After the solar eclipse on Monday, my social media feed was full of friends posting snark about how they had, once again, survived the rapture. Several used a mockup of Facebook’s “mark yourself safe from” feature, to “mark themselves safe” from the rapture. Another friend posted a picture of a mock “Rapture Survivor” punch card, “Survive 9 End Times predictions and the 10th one is free!”

Another friend took a more serious approach, wondering if any prophets of doom ever realize their mistake, and apologize for their error.

I understand the impulse to make fun of these ideas. When the end of the world is continuously predicted, and the world keeps stubbornly surviving, it’s easy to mock prophets of doom and their adherents. But while it might feel good to laugh at the absurd, I’m wondering if a better strategy might be to try to understand where this impulse is coming from.

My tradition, Christianity, came out of a time and place in which life was pretty hard for most people. Jesus and his mostly Jewish followers were a colonized people, under the political and economic thumb of Rome. There was no such thing as a “middle class.” There were no civil rights. Rome tolerated religious and cultural diversity insofar as these diverse peoples submitted to Roman rule. In this context, along came a teacher, Jesus, who invited people to imagine the world not as Caesar would have it, but as God imagines is — a world where the lost, the least, the outcast and vulnerable, were beloved and included.

In this vision, money and position don’t get you privilege, we all are beloved, because we were all made in the divine image.

Obviously, such a vision of justice, diversity and inclusion, while popular, might eventually threaten existing power structures. Which is exactly what happened. As Christianity gained in popularity, those in power eventually realized they couldn’t stop it. So, they (and by “they,” I primarily mean Emperor Constantine) decided to co-opt it.

Thus began the transformation from Jesus’s “Kingdom of God” being about justice and equity, into a vision of the afterlife, as a reward for good behavior after death. This change conveniently allowed powers-that-be to be sympathetic with human suffering and how terrible the world is, while also discouraging impulses for change to existing systems and structures. Christianity thus became a religion about conforming to right belief and getting into heaven when we die, rather than what Jesus and the prophets had described, which was building compassion and justice amongst each other, now. (See Cornell West’s Democracy Matters).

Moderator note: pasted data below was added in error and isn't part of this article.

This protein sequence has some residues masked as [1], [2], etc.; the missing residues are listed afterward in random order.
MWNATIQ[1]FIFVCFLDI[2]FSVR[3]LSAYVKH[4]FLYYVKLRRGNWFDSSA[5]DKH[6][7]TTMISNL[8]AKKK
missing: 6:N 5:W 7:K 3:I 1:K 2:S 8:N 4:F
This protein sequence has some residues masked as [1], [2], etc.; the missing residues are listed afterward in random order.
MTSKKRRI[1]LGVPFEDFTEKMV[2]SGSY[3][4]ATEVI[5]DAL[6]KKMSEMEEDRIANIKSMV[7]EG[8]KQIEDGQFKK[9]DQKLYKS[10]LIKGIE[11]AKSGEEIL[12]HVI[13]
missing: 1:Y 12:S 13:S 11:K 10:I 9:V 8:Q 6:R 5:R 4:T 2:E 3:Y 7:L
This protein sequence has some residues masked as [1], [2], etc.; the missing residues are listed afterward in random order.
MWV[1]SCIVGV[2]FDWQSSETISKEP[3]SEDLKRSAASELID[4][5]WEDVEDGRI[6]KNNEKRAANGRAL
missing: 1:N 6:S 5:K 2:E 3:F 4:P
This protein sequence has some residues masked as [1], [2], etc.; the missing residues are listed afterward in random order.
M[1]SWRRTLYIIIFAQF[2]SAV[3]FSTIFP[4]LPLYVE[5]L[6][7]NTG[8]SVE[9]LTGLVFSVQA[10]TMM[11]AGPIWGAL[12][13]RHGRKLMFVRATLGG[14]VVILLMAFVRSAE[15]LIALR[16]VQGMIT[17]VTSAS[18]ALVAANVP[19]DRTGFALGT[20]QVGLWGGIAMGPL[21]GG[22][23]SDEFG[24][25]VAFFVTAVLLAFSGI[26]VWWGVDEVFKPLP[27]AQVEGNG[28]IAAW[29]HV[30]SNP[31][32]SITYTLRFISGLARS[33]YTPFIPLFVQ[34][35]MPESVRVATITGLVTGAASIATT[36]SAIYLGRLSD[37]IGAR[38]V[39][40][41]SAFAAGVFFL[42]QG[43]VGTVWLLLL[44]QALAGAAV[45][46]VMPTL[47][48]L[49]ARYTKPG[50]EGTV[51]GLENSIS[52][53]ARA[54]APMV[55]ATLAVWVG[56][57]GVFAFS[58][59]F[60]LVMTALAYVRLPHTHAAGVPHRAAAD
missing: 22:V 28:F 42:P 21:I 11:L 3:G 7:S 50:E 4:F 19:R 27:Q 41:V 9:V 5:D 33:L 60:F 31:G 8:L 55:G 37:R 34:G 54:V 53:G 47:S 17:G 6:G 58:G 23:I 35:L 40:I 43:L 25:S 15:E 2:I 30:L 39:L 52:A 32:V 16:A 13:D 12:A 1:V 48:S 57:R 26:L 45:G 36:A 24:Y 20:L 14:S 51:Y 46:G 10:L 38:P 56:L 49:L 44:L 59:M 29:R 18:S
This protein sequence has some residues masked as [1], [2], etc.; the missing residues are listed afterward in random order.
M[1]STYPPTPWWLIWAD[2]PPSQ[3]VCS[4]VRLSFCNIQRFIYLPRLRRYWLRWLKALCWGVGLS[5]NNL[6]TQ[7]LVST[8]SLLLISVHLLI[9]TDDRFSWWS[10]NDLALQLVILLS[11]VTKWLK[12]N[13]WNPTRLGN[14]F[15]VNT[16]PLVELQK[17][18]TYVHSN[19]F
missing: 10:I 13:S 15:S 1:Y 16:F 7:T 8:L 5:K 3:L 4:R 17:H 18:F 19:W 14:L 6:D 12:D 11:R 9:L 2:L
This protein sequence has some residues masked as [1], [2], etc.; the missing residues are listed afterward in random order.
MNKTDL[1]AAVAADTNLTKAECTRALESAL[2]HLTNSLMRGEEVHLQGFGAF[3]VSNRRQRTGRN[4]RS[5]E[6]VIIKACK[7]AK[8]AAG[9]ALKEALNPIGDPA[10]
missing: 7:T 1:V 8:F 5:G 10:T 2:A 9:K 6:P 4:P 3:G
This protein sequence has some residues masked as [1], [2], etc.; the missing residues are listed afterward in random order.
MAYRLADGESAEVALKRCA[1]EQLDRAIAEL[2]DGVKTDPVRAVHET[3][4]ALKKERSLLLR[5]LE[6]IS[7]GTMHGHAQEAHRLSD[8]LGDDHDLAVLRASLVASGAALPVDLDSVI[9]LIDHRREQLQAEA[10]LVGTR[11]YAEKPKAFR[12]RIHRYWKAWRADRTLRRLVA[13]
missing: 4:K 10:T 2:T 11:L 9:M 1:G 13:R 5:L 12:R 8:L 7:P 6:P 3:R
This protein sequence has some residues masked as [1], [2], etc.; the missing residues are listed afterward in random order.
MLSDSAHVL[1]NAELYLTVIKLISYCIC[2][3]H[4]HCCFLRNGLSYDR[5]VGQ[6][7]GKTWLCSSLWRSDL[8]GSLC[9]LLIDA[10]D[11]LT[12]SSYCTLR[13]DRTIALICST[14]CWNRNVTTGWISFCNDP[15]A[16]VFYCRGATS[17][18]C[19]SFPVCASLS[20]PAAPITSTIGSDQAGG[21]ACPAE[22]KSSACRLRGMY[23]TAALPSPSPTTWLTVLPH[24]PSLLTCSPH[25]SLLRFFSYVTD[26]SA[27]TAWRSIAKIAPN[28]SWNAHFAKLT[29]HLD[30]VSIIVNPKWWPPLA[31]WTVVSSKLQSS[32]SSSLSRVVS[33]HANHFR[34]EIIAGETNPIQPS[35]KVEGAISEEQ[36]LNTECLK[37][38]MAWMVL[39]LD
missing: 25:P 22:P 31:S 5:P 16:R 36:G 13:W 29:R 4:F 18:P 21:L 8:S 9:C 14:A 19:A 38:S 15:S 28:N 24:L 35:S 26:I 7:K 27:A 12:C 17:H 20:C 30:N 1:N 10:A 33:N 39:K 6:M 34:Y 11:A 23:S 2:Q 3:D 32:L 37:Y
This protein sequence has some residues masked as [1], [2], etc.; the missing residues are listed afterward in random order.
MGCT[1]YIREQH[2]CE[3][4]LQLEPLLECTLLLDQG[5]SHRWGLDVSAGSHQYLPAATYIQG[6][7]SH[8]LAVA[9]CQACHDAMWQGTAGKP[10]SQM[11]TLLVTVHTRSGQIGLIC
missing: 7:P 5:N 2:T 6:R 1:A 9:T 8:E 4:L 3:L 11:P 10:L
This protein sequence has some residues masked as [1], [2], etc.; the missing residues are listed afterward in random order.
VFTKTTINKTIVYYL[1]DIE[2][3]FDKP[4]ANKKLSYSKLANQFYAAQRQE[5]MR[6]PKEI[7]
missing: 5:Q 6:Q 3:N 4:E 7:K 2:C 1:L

What does this have to do with raptures or apocalypses? If we spend our energy making the afterlife sound good, and popularize the idea of escape from this world, then a dramatic, cataclysmic opportunity to shuffle off this mortal coil becomes a more and more positive thing. And, by the way, who even cares about this world or this life if our main purpose is to get to the next one?

But focusing solely on life after death is not the religion taught by Jesus or the Hebrew prophets before him. They cared about this world. They cared about the poor, the hungry, the stranger, the vulnerable. They didn’t want the poor to only get charity when they died, they wanted the poor to be helped now. When Jesus said “feed the hungry,” he wasn’t imagining some feast in the sky when they died, he meant for the hungry to be fed now. “Welcoming strangers” didn’t mean outsourcing that welcome to God, hoping strangers would eventually be welcome on the other side of this life, it meant us, welcoming the stranger now.

I know apocalypticism is funny to many of us. Myself included, to be honest. But I’m also feeling challenged to tell a different story about what my faith really means. What if we told the story about the radical and prophetic messages of our tradition, that this world is sacred? What if we acted like relationships with each other are sacred, including relationships with people who disagree or believe differently? What if we acted like this life, and this world, really do matter?

Rev. Mark Winters is the pastor of the Federated Church of Martha’s Vineyard in Edgartown.